Another approach to prevent plasminogen binding to the fibrin fragment portion of the fibrinolytic hybrid utilizes isolated plasminogen kringles as a blocking agent to saturate the fibrin fragment's plasminogen binding site. Kringles comprise a class of disulfide-bridged, triple loop structures existing as independent, autonomous folding domains in a number of proteins. Kringles have been found to exist in, for example, scu-PA (kringle 1), t-PA (kringle 2) and plasminogen (kringles 4 and 5). Plasminogen may be cleaved between kringle 4 and kringle 5 by 100 mM elastase. Machovich et al., Circulation 78(4), Supplement 11, Abstract No. 2039 of "Abstracts of the 61st Scientific Session of the American Heart Association". Synthesis of isolated plasminogen kringles is possible by recombinant DNA technology. The kringles may be combined with the fibrinolytic hybrids of the invention and irreversibly cross-linked so as to be indifferent to circulating plasminogen molecules.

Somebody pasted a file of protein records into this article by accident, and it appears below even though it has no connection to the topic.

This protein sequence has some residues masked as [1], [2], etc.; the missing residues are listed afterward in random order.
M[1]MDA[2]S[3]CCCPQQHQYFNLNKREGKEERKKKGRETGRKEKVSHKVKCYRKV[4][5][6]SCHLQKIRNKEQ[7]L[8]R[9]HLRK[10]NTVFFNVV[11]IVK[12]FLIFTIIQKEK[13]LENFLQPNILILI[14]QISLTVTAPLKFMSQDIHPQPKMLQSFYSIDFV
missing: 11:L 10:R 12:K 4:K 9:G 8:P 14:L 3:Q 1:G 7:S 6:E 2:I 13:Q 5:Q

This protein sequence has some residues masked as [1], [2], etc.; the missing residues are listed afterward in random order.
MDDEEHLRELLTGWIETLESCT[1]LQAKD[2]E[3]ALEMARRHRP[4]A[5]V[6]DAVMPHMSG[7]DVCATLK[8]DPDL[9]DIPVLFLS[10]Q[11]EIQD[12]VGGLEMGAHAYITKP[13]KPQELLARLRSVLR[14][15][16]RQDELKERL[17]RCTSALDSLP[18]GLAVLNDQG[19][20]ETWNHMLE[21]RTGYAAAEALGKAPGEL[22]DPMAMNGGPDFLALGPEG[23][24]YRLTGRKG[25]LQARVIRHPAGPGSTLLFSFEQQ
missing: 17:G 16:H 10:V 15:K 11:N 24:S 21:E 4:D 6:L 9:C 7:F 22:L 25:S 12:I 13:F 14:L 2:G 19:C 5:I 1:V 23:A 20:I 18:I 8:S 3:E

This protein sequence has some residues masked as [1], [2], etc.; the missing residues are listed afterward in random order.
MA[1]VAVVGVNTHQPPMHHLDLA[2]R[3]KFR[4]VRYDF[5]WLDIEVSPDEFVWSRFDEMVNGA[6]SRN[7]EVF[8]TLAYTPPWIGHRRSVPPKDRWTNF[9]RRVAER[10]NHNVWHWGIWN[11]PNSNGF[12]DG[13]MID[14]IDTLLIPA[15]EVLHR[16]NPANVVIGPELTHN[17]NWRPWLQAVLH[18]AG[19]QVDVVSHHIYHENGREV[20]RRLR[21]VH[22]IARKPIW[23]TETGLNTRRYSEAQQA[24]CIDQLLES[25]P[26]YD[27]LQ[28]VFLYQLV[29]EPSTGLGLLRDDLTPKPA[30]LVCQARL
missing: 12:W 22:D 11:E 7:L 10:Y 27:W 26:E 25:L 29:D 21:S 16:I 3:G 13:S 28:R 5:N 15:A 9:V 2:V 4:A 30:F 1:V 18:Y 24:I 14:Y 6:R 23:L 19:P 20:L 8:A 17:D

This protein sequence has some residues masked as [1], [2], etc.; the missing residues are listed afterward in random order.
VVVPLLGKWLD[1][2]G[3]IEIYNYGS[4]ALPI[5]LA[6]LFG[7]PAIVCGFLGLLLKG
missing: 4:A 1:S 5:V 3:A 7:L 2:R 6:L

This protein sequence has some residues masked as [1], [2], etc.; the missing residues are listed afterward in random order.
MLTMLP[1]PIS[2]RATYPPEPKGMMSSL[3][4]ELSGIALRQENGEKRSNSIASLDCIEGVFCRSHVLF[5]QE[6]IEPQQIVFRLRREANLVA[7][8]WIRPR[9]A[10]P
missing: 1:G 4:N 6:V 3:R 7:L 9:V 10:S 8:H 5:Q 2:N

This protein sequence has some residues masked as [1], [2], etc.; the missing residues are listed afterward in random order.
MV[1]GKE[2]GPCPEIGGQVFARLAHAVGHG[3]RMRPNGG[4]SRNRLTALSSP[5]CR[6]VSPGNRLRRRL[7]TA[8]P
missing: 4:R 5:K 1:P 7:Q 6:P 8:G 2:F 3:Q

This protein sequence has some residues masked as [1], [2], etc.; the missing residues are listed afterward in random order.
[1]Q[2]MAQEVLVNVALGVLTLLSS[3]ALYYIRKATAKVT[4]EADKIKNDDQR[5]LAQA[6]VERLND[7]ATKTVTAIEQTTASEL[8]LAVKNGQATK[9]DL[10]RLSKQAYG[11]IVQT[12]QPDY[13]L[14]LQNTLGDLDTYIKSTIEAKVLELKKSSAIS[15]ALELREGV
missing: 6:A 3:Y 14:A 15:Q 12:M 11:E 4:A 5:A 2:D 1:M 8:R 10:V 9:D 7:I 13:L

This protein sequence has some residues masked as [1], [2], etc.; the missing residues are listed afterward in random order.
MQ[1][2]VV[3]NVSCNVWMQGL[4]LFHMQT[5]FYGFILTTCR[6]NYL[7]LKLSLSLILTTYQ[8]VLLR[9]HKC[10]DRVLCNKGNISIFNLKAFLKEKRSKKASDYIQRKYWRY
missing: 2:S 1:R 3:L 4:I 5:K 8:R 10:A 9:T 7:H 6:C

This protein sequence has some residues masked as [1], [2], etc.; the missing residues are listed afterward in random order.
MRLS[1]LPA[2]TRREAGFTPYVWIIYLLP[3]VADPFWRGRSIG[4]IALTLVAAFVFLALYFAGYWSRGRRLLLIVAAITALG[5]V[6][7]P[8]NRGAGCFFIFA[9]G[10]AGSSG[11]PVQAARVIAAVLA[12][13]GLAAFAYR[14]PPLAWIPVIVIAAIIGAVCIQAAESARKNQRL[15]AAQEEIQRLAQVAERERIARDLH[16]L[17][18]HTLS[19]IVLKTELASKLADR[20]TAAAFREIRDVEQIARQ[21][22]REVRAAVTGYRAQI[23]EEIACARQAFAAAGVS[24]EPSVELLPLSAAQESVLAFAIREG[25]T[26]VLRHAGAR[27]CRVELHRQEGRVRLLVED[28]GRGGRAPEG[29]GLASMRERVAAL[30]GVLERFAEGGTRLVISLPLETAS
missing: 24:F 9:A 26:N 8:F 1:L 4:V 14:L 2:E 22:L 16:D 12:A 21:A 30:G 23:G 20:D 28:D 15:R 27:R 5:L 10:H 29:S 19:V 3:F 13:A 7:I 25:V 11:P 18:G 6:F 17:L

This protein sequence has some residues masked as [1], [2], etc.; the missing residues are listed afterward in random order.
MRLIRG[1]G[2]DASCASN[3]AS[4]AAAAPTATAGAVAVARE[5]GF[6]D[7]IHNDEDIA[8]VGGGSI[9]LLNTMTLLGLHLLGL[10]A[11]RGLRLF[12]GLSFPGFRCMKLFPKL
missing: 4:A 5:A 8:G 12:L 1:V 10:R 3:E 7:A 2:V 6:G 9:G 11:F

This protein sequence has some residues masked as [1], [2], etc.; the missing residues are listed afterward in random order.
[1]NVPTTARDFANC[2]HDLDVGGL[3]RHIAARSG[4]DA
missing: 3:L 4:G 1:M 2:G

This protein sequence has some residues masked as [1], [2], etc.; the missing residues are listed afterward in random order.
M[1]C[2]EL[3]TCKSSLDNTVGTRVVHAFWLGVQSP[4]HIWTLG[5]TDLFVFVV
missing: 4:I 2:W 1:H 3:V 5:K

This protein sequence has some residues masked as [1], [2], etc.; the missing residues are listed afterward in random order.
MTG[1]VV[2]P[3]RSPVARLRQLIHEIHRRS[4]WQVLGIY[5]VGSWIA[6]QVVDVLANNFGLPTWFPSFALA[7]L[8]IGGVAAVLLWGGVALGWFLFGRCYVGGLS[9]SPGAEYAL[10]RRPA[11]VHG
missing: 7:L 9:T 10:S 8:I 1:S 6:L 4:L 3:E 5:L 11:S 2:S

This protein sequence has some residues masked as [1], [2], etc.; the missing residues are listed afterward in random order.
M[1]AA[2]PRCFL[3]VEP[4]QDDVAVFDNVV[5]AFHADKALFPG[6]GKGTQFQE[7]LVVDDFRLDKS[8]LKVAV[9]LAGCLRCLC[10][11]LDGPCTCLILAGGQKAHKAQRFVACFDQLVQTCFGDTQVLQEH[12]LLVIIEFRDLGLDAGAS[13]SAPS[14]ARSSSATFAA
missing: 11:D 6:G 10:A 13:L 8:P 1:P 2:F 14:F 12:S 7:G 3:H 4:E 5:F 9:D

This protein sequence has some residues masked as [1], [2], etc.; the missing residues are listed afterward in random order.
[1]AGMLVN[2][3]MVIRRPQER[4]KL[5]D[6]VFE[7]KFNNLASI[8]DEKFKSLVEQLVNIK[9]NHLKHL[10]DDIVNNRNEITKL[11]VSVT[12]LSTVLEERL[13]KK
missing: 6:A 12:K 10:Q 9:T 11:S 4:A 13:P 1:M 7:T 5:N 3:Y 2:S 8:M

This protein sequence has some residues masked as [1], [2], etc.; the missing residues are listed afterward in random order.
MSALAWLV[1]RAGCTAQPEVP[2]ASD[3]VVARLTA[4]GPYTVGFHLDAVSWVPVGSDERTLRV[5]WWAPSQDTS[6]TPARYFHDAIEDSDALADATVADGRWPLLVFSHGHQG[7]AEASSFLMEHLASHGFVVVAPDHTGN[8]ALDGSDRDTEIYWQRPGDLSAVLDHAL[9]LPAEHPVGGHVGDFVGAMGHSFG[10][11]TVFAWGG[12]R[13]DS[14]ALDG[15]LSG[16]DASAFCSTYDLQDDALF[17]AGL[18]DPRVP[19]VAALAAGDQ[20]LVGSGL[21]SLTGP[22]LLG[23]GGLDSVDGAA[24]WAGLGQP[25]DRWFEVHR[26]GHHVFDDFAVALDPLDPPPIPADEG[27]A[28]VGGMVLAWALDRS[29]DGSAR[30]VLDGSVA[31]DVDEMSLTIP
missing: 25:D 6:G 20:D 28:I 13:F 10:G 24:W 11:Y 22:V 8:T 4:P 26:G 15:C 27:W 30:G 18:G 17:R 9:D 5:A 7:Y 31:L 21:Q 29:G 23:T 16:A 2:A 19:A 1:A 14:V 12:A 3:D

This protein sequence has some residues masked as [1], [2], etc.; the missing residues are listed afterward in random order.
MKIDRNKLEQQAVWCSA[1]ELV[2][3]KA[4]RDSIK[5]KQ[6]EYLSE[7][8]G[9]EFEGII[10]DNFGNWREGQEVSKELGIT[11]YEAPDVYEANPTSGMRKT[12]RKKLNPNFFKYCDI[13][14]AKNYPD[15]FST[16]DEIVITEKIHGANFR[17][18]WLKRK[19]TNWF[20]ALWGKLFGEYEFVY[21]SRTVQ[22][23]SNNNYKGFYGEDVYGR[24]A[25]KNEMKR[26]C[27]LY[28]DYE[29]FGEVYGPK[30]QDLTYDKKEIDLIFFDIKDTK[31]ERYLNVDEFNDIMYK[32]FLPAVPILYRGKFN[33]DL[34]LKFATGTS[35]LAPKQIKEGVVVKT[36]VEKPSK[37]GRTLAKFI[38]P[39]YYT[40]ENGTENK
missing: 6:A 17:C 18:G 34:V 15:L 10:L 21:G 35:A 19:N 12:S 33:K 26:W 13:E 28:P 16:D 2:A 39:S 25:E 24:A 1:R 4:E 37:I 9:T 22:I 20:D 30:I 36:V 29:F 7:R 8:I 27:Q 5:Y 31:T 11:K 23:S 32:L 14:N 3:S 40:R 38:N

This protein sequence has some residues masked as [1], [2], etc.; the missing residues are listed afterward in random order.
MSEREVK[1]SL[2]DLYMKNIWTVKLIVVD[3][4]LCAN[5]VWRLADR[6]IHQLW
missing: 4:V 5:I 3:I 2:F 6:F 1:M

The various native and non-native fibrin fragments which find utility in the present invention may be prepared by appropriate enzyme digest of the parent molecule fibrin. It is also contemplated that fibrin fragments, which may be linked to plasminogen activator molecules to form fibrinolytic hybrids according to the invention, may be prepared by genetic engineering techniques known to those skilled in the art.
Non-covalent fibrinolytic complexes may be prepared between fibrin fragments and plasminogen activator molecules which have inherent binding affinity between them. Exemplary complexes include, but are not limited to, complexes of fragments E1, E2, D and DD, and (DD)E complex linked to t-PA or scu-PA. Other non-covalent complexes may be prepared provided the fibrin fragment and plasminogen activator molecule have an inherent binding affinity between them.